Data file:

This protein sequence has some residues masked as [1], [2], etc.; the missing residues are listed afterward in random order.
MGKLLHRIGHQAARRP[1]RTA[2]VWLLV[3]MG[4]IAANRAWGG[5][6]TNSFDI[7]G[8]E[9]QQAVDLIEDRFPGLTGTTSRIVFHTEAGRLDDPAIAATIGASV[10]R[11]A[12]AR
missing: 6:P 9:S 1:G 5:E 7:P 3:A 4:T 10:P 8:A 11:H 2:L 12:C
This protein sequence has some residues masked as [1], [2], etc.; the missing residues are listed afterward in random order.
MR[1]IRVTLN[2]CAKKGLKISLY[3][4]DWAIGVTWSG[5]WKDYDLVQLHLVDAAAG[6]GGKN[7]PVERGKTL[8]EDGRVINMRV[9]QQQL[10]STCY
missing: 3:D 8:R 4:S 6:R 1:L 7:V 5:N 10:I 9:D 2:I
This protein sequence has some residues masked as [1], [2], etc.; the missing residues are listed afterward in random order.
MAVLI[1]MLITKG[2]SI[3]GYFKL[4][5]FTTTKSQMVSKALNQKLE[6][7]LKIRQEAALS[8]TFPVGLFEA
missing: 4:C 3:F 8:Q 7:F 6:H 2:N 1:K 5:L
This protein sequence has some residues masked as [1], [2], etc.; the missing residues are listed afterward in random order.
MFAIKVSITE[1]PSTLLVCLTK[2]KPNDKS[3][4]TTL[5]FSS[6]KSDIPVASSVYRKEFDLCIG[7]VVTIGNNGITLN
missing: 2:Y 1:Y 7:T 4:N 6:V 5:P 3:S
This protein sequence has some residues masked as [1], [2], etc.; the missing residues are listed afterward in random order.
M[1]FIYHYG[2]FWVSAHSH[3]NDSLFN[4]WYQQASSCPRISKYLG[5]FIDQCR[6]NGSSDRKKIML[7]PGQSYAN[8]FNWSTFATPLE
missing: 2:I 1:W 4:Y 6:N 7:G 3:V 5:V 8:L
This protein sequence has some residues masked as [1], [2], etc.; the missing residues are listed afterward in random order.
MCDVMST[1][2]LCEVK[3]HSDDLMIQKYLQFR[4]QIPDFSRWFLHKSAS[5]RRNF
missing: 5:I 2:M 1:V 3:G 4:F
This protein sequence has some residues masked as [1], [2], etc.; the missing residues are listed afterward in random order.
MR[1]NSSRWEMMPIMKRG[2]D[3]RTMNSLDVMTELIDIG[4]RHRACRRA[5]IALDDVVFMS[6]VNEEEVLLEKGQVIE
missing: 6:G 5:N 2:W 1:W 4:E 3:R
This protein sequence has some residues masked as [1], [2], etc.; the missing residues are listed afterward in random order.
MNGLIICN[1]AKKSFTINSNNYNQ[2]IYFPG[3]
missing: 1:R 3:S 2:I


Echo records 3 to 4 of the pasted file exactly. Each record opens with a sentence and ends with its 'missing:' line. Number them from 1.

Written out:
This protein sequence has some residues masked as [1], [2], etc.; the missing residues are listed afterward in random order.
MAVLI[1]MLITKG[2]SI[3]GYFKL[4][5]FTTTKSQMVSKALNQKLE[6][7]LKIRQEAALS[8]TFPVGLFEA
missing: 4:C 3:F 8:Q 7:F 6:H 2:N 1:K 5:L
This protein sequence has some residues masked as [1], [2], etc.; the missing residues are listed afterward in random order.
MFAIKVSITE[1]PSTLLVCLTK[2]KPNDKS[3][4]TTL[5]FSS[6]KSDIPVASSVYRKEFDLCIG[7]VVTIGNNGITLN
missing: 2:Y 1:Y 7:T 4:N 6:V 5:P 3:S